Repeatedly across these recent CDs, that balance makes for ravishing listening. Also in 1950, Zimmermann took Rachmaninoff’s “Romanze,” from the youthful Morceaux de salon, and re-envisioned it as a suave saxophone-and-orchestra miniature. (Find it on the second of Wergo’s recent CDs.) Much more impressive is his translation of Rachmaninoff’s “Humoresque” (from the identical series) right into a Concertino for piano and orchestra; Wergo bills it as a Zimmermann original, modeled “after” the Russian composer’s example.
Within the liner notes, Holliger, speaking of Zimmermann, makes the claim that “every part he did for the radio laid the muse for his later work.” Together with the present WDR orchestra, Holliger proves this by taking over a number of of Zimmerman’s original pieces as well, demonstrating for us how these radio transcriptions were greater than mere outliers.
Each disc within the set opens and closes with the composer’s own material, before sliding out and in of the adaptations. These performances are equally revealing. The “Caboclo” movement of Zimmermann’s Brazil-influenced “Alagoana” — with its three superimposed dances — has never more closely recalled the music of “Die Soldaten” than it does here. However it still retains the direct, singing quality that after made it attractive to the conductor Ferenc Fricsay.
And Zimmermann’s other theatrical and balletic music — including “Un petit rien” and “Souvenir d’ancien balet” — has rarely sounded as light on its feet because it does on these discs. Holliger and the WDR players have real affection for the fabric, and for the fuller portrait it affords us of an artist too often described as unremittingly bleak in his outlook. But by the third CD, when Zimmermann has left day-to-day orchestration work behind, you may clearly hear how the once-parallel paths in Zimmermann’s creative life have diverged for good.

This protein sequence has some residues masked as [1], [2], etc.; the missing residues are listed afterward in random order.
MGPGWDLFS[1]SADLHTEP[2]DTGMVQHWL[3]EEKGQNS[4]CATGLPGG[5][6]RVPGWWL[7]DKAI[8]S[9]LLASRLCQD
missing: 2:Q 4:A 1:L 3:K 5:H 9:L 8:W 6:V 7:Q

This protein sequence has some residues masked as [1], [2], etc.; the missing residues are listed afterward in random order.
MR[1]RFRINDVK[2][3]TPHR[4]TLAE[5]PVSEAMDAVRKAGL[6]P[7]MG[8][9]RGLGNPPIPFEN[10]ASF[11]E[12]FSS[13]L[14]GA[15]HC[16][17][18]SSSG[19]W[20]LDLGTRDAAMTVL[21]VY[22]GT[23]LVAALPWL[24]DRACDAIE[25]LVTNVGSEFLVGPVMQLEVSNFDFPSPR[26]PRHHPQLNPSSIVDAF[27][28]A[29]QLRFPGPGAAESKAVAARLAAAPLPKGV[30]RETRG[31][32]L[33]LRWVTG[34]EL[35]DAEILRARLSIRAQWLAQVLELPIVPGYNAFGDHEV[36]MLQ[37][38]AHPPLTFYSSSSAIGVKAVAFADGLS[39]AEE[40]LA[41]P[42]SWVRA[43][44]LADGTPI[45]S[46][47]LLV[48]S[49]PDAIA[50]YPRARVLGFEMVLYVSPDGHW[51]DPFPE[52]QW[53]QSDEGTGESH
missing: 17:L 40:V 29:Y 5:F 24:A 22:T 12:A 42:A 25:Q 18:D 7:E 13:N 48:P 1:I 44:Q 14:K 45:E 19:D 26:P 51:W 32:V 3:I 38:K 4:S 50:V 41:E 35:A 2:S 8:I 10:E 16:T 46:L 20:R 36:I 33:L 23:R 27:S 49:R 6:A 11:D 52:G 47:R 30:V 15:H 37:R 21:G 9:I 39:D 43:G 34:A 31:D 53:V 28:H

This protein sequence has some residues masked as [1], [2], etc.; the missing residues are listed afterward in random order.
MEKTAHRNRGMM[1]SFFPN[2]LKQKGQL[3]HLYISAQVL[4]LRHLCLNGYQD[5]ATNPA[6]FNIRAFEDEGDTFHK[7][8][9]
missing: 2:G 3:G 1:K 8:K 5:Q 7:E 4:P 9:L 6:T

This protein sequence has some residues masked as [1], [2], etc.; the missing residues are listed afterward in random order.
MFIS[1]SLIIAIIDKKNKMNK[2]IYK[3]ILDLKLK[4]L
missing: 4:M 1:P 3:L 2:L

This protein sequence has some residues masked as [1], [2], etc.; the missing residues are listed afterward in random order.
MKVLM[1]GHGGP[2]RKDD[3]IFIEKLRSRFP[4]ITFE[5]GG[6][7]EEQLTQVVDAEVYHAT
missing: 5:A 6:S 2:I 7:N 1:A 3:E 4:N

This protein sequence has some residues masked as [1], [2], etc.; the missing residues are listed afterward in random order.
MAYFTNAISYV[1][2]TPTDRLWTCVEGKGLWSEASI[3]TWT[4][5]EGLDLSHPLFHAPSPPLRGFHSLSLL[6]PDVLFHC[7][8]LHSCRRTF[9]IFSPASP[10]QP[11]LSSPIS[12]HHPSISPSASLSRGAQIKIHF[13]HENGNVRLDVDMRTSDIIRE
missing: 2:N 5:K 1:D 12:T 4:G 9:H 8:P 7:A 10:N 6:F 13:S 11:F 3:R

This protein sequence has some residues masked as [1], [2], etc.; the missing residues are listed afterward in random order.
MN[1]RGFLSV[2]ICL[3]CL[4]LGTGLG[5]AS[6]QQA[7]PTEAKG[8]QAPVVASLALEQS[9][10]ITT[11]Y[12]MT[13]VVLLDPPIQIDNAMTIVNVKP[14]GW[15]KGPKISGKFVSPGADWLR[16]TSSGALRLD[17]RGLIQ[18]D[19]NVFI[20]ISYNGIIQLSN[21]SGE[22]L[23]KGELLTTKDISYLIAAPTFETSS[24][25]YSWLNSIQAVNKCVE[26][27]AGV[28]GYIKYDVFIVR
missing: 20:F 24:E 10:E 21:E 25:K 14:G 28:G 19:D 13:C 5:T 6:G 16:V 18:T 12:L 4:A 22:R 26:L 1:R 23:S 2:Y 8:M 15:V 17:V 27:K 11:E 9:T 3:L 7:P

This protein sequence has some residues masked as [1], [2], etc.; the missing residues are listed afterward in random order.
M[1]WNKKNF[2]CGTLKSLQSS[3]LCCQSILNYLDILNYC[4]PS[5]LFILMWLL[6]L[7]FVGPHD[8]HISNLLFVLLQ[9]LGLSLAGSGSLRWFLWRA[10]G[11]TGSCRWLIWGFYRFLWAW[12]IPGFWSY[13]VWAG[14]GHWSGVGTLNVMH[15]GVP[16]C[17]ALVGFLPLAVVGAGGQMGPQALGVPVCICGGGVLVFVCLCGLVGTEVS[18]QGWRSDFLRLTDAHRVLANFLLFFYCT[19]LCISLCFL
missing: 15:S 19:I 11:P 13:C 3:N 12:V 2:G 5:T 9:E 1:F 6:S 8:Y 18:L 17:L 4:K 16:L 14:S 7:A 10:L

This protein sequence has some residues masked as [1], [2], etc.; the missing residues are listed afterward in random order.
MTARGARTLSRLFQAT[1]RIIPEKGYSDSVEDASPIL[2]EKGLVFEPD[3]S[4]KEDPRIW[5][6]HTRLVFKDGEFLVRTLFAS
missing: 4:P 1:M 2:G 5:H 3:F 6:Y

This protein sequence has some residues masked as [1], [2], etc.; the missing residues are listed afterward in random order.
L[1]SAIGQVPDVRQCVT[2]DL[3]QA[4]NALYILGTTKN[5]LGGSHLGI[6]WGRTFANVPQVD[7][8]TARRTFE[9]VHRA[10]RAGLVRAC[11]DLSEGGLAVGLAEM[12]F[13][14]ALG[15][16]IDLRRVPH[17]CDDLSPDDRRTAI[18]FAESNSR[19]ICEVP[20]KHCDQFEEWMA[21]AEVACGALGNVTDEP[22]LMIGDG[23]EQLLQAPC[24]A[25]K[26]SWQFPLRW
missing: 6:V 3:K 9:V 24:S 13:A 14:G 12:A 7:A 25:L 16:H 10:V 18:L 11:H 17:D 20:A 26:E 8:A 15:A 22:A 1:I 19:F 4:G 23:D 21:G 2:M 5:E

“Apparently it was unattainable for him to work in isolation. He needed to be surrounded by people he trusted,” Holliger says within the interview included in Wergo’s CD set. The conductor then goes on to explain the profusion of music (and musicians) that passed through the radio offices while the composer worked there. When reading between the conductor’s lines here, it’s easy to assume an alternate reality — one wherein Zimmermann stayed on longer on the radio gig with its social environment, while perhaps managing to steer away from the depressive isolation of his final years.
Yet the music Zimmermann actually managed to make during these a long time can, in all its voluptuous weirdness, prove much more inspiring than well-intentioned speculation. Liberated from the West German radio archives, this material is the perfect form of music-history corrective — the type that’s a blast to listen to.